Or at least, how it could have been.
Yesterday, Heisman Trophy winning quarterback and Oakland A’s top draft pick Kyler Murray met with team brass about his future. Also on Monday, Murray announced he would enter the NFL Draft, likely foregoing a career in baseball.
We’ll never know the exact details of that meeting, but one can assume it did not go well for the A’s. Fortunately, Murray and the A’s also met simultaneously in my imagination. The complete transcripts of that meeting are printed below.
A’s GM BILLY BEANE: Hi, Kyler, great to see you again.
KYLER MURRAY: You as well, Mr. Beane. It’s very considerate of you to come all the way out to my home to meet me, and even further out to Epstein’s mind at the same time.
BEANE: Well, we value you very highly, Kyler, and we really want you to join the Oakland Athletics.
MURRAY: I can see that, and I thank you for the opportunity, but you’re wasting your time. I’m playing football.
BEANE: Kyler, if this is about money, you could make a lot more playing baseball.
MURRAY: Yes, it is possible to make more money in baseball than football. But for every Alex Rodriguez or Giancarlo Stanton, there are thousands of kids who wash out with nothing. Only a small percentage of professional baseball players ever reach the major leagues. Of those lucky few, an even smaller percentage accumulate enough service time to reach arbitration and the possibility of a seven figure salary. Fewer still achieve six years of service time and become free agents.
I’m 21-years-old. If I reach the majors in just three years, which would be quite fast, I won’t become a free agent until I’m 30. Now look what’s going on with Manny Machado and Bryce Harper. They’re essentially the PERFECT free agents, and they’ve got no more than a handful of interested teams willing to pay what they’re worth! At best, I’ll be four years older than they are now when I reach free agency.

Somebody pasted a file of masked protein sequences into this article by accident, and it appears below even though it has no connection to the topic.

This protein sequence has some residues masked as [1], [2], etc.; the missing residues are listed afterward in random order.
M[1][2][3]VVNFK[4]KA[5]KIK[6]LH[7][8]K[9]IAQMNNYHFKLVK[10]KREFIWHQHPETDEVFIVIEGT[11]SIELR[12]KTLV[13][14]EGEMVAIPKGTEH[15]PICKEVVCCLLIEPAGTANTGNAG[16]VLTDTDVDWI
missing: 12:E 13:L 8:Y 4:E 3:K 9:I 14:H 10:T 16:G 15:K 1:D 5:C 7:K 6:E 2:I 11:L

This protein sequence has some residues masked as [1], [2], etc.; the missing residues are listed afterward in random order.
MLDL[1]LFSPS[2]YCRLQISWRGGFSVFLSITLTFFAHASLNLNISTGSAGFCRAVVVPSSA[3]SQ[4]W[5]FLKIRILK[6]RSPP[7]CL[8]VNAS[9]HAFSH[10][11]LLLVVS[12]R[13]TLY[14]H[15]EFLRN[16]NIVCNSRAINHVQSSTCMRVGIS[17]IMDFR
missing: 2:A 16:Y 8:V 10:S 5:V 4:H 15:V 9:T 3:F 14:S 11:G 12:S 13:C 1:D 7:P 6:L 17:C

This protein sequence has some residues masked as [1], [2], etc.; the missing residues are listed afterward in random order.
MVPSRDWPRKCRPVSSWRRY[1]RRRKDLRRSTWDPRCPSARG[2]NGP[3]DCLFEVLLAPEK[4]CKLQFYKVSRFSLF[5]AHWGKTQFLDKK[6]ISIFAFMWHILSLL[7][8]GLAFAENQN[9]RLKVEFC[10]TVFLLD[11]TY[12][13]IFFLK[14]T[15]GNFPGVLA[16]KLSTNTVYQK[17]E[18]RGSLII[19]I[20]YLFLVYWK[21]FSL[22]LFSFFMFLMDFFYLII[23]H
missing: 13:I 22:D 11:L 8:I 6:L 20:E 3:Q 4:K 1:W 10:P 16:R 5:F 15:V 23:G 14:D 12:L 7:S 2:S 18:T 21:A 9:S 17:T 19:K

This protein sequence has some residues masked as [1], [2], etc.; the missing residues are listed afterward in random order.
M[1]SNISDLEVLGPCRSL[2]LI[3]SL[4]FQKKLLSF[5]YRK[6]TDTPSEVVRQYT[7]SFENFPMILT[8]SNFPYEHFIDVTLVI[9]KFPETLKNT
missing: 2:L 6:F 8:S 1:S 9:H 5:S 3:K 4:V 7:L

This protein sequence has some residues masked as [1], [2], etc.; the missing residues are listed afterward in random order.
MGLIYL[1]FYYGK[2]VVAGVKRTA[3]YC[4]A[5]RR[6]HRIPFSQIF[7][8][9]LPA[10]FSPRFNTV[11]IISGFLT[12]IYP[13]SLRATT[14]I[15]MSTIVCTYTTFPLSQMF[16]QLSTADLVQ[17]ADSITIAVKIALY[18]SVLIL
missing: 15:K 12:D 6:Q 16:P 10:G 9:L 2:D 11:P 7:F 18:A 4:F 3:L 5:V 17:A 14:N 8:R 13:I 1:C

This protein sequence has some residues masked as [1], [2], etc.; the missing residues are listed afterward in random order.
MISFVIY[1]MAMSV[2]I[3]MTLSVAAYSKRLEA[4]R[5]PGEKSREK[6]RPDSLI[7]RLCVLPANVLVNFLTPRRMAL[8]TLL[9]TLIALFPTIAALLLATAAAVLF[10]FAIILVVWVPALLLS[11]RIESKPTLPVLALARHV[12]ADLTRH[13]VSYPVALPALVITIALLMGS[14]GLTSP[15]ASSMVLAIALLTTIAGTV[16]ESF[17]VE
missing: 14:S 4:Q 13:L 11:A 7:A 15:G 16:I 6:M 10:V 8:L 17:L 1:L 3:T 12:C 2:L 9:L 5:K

All of this assumes that I actually succeed in baseball. I believe in my own ability, of course, but the history of #9 overall picks is against me. Of the 51 players drafted in my spot from 1965-2015, only Kevin Appier and Barry Zito achieved more than 22 bWAR. 1⁄3 of them never reached the majors at all! The median bWAR for the draft position is -0.5. I can’t bank on draft pedigree as a golden ticket to success.
Making matters worse, MLB could go through difficult labor negotiations, or even a work stoppage, just as I’m ready to debut. The NFL could face similar problems as well, right around the same time. The difference is, over there I would be an established veteran. Wouldn’t you want to go through that as a veteran and not as a rookie?
BEANE: Well, you’ve certainly thought things through quite a bit! What you may not realize is how the Athletics want to market you as a franchise icon. You would be—
MURRAY: Let me stop you right there, Mr. Beane. You run the A’s, not Mount Rushmore. Tell me again how you marketed Josh Donaldson as a franchise icon. Or Yoenis Cespedes. Or even Sonny Gray! With your history of trading stars as soon as they get inconveniently expensive, I’d rather not hear about your marketing plan for me. Even if you do sign me to a market-value extension (which is highly unlikely), what about my teammates? How many of them will stick around?